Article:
Jane Roos explores the reception of modernist painting in the years that preceded the Impressionist exhibition of 1874. Opening with an extensive analysis of the ministry of fine arts and the politics of the Salon, the study considers the Salon experiences of Courbet, Manet, and the group that became known as the Impressionists: Monet, Renoir, Pissarro, Degas, Morisot, Cézanne, and Bazille. Revealing the relative liberalism of art administrators, Jane Roos questions the traditional 'rebel status' accorded to these painters in traditional histories of Modernism. This book also examines how art was politicized during this period and how politics affected the Impressionist exhibition of 1874.Read more
- Scholarly yet jargon-free
- Provides in-depth analysis of the French administration of fine arts and of the government's Salon
- Considers Impressionists in relation to Courbet and Manet
Reviews & endorsements
'Roos should be commended for clear writing and her belief in the importance of historical context …'. ChoiceSee more reviews
'… the author cleverly succeeds in showing the birth of Impressionism in a different light …' The Art Newspaper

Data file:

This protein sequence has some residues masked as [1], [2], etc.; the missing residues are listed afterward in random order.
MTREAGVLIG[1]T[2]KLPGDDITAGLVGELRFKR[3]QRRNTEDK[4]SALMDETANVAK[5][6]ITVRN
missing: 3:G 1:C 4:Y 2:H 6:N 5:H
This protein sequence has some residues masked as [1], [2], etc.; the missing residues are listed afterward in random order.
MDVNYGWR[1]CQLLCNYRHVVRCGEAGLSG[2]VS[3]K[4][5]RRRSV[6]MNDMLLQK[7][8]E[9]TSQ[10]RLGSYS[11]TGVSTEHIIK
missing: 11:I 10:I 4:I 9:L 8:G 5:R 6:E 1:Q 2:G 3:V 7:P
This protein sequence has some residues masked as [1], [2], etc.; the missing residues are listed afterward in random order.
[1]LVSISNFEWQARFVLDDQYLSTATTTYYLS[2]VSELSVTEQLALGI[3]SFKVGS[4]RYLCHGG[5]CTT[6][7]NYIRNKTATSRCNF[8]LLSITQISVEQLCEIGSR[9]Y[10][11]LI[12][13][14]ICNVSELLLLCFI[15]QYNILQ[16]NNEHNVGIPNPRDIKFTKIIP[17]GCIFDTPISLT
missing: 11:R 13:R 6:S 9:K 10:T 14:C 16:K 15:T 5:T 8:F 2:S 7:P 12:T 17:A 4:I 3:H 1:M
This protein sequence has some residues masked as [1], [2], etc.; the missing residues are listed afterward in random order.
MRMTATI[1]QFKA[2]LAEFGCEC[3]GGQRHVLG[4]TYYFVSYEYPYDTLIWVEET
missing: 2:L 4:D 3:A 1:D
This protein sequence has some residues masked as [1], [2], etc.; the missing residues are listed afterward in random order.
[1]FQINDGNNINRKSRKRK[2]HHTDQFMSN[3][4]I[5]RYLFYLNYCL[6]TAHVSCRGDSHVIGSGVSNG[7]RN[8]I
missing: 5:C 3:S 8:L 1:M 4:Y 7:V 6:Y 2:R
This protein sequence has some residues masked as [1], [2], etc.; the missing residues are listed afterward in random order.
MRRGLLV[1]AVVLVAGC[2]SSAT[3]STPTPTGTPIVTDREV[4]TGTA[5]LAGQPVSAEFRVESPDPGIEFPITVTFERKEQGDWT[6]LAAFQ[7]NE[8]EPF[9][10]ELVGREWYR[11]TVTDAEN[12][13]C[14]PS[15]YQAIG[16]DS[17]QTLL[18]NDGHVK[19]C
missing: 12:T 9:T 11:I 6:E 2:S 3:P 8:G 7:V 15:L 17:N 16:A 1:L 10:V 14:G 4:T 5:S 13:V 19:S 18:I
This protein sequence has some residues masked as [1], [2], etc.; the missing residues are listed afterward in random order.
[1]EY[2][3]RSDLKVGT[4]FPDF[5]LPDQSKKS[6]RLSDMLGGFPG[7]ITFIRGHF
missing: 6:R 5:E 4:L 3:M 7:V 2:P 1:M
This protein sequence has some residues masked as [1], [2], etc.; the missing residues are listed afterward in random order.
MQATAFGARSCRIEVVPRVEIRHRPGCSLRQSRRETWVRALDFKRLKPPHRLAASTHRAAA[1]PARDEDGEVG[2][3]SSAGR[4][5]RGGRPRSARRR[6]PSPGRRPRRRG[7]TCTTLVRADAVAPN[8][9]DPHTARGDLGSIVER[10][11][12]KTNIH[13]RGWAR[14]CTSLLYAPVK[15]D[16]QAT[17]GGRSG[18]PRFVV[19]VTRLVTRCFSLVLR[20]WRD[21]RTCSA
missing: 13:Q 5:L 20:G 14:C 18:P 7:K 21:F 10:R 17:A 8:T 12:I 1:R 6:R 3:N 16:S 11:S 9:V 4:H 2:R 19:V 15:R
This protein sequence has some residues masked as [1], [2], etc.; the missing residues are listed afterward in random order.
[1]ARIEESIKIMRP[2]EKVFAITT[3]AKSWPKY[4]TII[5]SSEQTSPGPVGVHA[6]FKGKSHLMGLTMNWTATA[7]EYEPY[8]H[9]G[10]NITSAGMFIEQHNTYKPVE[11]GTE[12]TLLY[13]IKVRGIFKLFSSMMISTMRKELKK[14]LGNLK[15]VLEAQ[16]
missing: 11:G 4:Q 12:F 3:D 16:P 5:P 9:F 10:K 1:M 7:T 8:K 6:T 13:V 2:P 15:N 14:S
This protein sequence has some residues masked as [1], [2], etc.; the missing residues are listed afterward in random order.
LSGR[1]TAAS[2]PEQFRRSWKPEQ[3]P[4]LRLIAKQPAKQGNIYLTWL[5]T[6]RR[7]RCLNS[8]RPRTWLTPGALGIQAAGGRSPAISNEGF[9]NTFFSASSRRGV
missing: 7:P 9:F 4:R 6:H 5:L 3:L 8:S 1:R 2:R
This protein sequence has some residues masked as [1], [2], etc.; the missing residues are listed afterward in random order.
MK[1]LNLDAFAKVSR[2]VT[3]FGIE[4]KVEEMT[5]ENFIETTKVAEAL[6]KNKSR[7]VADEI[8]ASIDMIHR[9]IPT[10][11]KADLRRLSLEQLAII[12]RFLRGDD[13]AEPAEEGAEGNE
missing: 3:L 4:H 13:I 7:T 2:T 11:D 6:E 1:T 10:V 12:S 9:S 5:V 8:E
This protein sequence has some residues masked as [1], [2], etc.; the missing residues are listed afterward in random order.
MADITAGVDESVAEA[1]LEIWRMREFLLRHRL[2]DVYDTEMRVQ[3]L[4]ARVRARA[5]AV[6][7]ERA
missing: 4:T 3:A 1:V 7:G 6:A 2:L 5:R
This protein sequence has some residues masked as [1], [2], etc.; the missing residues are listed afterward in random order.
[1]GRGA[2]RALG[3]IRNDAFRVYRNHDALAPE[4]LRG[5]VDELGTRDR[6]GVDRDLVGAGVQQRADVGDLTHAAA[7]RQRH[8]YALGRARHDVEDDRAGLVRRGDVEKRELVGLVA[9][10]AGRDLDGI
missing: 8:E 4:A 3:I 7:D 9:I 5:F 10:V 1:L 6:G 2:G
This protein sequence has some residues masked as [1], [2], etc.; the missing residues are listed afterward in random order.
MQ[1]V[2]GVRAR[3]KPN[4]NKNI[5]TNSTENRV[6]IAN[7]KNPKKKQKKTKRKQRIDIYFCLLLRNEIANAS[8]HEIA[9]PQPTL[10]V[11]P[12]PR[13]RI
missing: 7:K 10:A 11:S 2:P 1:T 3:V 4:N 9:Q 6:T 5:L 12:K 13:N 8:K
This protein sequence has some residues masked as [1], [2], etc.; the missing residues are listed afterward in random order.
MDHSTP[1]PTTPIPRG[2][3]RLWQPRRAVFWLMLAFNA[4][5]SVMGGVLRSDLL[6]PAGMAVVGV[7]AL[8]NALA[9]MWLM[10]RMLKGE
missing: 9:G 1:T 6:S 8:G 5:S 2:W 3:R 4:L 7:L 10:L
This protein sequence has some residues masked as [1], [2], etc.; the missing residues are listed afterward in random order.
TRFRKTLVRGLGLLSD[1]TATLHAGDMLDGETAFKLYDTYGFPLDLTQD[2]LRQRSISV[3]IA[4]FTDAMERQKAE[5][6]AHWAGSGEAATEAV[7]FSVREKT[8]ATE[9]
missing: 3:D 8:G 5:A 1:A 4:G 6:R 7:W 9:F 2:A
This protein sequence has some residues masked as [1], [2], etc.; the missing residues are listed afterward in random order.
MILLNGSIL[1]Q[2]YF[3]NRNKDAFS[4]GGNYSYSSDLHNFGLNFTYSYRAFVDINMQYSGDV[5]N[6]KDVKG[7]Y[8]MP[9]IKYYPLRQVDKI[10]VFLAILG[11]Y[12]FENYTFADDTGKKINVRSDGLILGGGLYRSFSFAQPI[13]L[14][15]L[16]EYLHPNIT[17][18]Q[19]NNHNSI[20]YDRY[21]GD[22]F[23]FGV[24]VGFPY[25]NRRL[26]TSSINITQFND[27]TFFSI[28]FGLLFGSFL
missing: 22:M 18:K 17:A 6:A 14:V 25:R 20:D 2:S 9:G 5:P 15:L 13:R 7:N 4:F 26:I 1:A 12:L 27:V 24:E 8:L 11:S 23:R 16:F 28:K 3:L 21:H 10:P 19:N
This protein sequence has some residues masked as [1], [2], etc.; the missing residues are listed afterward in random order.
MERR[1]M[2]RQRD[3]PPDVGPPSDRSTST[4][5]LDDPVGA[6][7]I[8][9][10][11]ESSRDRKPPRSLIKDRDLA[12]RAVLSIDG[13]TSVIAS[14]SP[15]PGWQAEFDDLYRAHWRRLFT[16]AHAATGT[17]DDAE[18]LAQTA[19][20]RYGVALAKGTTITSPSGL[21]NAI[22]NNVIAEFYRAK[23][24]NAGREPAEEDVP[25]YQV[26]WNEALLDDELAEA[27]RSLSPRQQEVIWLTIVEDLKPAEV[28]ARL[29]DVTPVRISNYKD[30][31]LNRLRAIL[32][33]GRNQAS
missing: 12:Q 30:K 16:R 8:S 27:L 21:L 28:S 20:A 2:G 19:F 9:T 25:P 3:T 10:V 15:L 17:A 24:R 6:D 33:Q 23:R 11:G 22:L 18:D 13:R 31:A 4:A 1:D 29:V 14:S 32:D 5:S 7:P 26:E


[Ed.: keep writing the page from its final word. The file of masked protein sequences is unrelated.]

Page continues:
'Cogently argued and crisply written …'. The Burlington Magazine
Not yet reviewed
Be the first to review
Review was not posted due to profanity×
- Date Published: May 2000
- format: Paperback
- isbn: 9780521775427
- length: 320 pages
- dimensions: 253 x 203 x 15 mm
- weight: 0.88kg
- contains: 153 b/w illus.
- availability: In stock
Table of Contents
1. The politics of the Règlement
2. Women at the Salon
3. The politics of the Salon
4. The cat's meow
5. The stag at bay
6. Paris interlude
7. The black cat returns
8. On the brink of success
9. The cummune, the column, and the toppling of Courbet
10. Regression in the wake of war
11. The onset of the 'moral order'
12. The politics of the Société Anonyme.
Sorry, this resource is locked
Please register or sign in to request access. If you are having problems accessing these resources please email firstname.lastname@example.orgRegister Sign in
You are now leaving the Cambridge University Press website. Your eBook purchase and download will be completed by our partner www.ebooks.com. Please see the permission section of the www.ebooks.com catalogue page for details of the print & copy limits on our eBooks.Continue ×
Are you sure you want to delete your account?
This cannot be undone.
Thank you for your feedback which will help us improve our service.
If you requested a response, we will make sure to get back to you shortly.×